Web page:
'What methods are you using to find a job in the engineering sector?' was one of the questions we asked those who took part in our annual survey of job seekers using online job boards.
At a time when the economy is still struggling to come out of the downturn, that's an important and interesting question.
Not surprisingly, the Internet was the first-choice option for over 80%, who said they'd applied for a job they'd found online, either on an employer's own website or a recruitment consultant's.
But despite the overwhelming use of their Internet, many people don't like what they found on the websites they were using. In fact, a very large majority of them - 86% - don't think the sites they were visiting were any good at all.Hardly a ringing endorsement and a statistic that suggests many employers and recruitment sites aren't really making the time or effort to 'sell' their jobs properly to prospective candidates.
This may not be a major problem now, while the economy is tight and there are many people going after each job. But, as commercial conditions start to improve, skills shortages are bound to arise, as they already have in some sectors, and that will mean companies going head to head in competing for new staff.
Self-evidently, those who fail to convey what their company is about, or force a would-be employee work to harder than they need to find the information they want, could end up missing out on good staff.
So, if you're responsible for recruitment on your company website, take heed of what our respondents say they need you to do if you're not to frustrate them and put them off your company.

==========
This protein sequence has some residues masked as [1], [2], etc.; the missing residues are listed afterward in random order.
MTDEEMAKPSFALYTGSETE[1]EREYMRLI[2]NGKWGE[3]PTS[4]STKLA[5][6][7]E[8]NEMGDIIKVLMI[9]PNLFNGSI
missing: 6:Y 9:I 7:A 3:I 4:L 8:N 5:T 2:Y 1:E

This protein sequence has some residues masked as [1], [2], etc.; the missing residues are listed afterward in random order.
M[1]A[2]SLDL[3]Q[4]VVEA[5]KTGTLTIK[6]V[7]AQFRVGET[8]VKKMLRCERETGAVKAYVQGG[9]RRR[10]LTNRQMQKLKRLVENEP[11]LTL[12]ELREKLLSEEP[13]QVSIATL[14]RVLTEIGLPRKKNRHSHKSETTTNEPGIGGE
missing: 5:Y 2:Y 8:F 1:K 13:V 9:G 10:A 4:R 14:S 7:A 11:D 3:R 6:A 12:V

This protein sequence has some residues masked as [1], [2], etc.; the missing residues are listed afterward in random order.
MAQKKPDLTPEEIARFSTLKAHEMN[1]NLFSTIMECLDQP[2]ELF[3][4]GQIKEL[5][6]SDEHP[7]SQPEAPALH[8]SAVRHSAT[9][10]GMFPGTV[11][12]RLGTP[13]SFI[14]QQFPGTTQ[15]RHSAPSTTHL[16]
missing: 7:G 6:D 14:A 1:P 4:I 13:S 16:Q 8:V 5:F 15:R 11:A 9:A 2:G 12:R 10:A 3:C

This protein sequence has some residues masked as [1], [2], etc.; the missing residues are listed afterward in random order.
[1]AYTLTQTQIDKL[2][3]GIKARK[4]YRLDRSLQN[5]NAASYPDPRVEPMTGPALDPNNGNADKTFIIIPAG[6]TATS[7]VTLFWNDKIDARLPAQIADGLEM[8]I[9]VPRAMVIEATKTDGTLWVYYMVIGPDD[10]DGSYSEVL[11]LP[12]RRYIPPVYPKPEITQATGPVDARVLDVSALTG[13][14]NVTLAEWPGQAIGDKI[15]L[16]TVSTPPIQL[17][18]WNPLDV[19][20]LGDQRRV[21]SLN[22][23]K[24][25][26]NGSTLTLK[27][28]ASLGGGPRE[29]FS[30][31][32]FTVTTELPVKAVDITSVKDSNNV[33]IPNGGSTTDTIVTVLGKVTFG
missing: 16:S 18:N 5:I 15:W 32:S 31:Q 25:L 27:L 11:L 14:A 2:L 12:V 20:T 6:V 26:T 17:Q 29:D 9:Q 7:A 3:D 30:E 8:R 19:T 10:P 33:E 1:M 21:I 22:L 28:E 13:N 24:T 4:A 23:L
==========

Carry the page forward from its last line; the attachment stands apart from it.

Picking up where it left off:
Above all, make sure your ad is well written because they hate ones that aren't - a bugbear for 43% of our respondents who don't want to waste time trying to figure out if your job is for them.
Next, give them the quality of job information they are looking for about your company, what it does and the position you have on offer.
And, if you are asking them to complete an application form, don't make it too complex. Just be clear and don't ask for more information than you need to make a decision.
These are the main problems as more 'technical' issues, such as unclear navigation (17%) and slow download speeds (15%) don't create quite the same irritation factor. And if you're agonising over getting the look of your site just right, don't bother seems to be message coming back - only 6% of our respondents bothered to mention poor design and images as a concern.
And if you're a smaller company who thinks that there's no point investing time and effort in your online job ads because they'll never be found on Google, think again.While conventional wisdom may say that if you're not on the first page of Google forget it, our respondents seem happy to buck the trend with an extraordinary 43% or so of them willing to go down to page 3 and beyond.
Thoroughness, or a determination born of desperation? We'll have to wait for next year's survey to get a better view.